WNBA star Dearica Hamby said she was “bullied” and “manipulated” by the Las Vegas Aces after she got pregnant with her second child.
In a message posted to Instagram on Saturday, the two-time All-Star shared a photo of herself holding her pregnant stomach and thanked the fans who supported her since she was drafted to the San Antonio Stars in 2015. The team moved to Las Vegas in 2018. She then gave insight into the news that broke earlier in the afternoon that she was traded to the Los Angeles Sparks.
“Being traded is a part of the business. Being lied to, bullied, manipulated, and discriminated against is not,” she said. “I have had my character and work ethic attacked.”
Hamby signed a multi-year contract extension with the Aces in June prior to the team winning its first WNBA title in September. She revealed after the championship that she was expecting her second child. The eight-year veteran said in her post that the team claimed she was untruthful in signing her extension while pregnant.
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“There was a concern for my level of commitment to the team,” she continued. “I was told that ‘I didn’t hold up my end of the bargain’ (Because ‘no one expected me to get pregnant in the next two years’). Did the team expect me to promise not to get pregnant in exchange for this contract extension?
“… I was being traded because ‘I wouldn’t be ready and we need bodies.’ I planned to play this season, and I have expressed my desire to play this season. I have pushed myself throughout my entire pregnancy and have continued to work out (basketball included) on my own and with team staff — even on days where it was uncomfortable to walk, only to be inaccurately told that ‘I was not taking my workouts seriously.’ “
Hamby called out the leadership of the team, who she expected to understand her situation. The Aces head coach, Becky Hammon, and general manager, Natalie Williams, are both former WNBA All-Stars.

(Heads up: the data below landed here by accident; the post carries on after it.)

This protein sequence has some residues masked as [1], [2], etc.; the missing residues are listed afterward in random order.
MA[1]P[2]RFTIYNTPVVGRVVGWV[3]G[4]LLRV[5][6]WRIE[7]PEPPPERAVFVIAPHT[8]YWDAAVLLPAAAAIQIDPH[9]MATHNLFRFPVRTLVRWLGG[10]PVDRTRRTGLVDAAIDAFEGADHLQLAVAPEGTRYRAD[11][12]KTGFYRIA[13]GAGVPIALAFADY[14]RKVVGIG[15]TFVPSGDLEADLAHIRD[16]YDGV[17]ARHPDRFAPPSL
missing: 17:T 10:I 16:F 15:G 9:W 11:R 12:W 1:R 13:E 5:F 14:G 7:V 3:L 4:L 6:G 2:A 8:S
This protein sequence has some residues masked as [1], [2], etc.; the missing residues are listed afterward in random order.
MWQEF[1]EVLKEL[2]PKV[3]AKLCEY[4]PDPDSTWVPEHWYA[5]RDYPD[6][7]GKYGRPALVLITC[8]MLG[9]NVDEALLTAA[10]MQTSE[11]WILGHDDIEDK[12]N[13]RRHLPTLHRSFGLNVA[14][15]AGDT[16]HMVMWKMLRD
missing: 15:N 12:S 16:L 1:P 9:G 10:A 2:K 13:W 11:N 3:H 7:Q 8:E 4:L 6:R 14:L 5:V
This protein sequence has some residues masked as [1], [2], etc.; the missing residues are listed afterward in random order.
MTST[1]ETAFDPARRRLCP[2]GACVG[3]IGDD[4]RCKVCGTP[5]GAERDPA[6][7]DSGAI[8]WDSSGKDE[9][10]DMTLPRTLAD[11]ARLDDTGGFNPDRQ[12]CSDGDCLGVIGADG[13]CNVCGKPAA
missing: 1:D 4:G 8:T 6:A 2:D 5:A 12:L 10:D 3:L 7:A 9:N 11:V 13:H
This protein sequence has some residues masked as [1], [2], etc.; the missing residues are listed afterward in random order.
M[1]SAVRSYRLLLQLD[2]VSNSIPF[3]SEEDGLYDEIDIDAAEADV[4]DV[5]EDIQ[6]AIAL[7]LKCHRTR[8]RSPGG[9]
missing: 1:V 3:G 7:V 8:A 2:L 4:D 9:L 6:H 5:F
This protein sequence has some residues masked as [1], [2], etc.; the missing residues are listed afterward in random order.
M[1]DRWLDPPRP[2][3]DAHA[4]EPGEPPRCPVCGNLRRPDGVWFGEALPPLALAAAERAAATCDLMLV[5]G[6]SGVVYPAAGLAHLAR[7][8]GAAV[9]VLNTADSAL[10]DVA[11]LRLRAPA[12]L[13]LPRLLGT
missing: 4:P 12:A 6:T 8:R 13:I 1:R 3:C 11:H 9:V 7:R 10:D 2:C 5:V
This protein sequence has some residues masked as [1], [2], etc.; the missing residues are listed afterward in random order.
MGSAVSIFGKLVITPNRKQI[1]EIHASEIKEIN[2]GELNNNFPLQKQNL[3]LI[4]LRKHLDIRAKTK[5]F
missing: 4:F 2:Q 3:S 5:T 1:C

“The unprofessional and unethical way that I have been treated has been traumatizing. To be treated this way by an organization, BY WOMEN who are mothers, who have claimed to ‘be in these shoes,’ who preach family, chemistry, and women’s empowerment is disappointing and leaves me sick to my stomach,” Hamby said. “We fought for provisions that would finally support and protect player parents. This cannot now be used against me.”
The WNBPA released a statement after Hamby published her post, saying the league will investigate the conduct of the Aces.
“A member of our Union has raised some serious concerns regarding the conduct of members of Las Vegas Aces’ management,” the statement said. “We will review this matter and we will seek a comprehensive investigation to ensure that her rights under the collectively bargained provisions of the 2020 CBA, as well as her rights and protections under state and federal law, have not been violated.”
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When the WNBA was founded in 1997, Sheryl Swoopes missed most of its inaugural season because she was pregnant. Skylar Diggins-Smith missed the 2019 season after giving birth to her son. In 2020, the WNBA approved an eight-year collective bargaining agreement that increased player salaries and promised improved protections for pregnant players.
The Aces have not commented on the matter, except for thanking Hamby in a series of Twitter posts for her contributions to the franchise.
“8 seasons, back-to-back 6th Woman of the Year Awards, 2 All-Stars, a Commissioner’s Cup Championship, and our first @WNBA Title,” the team said in one of the posts. “Thank you, @dearicamarie.”
This article originally appeared on USA TODAY: WNBA’s Dearica Hamby says Aces mistreated her after she got pregnant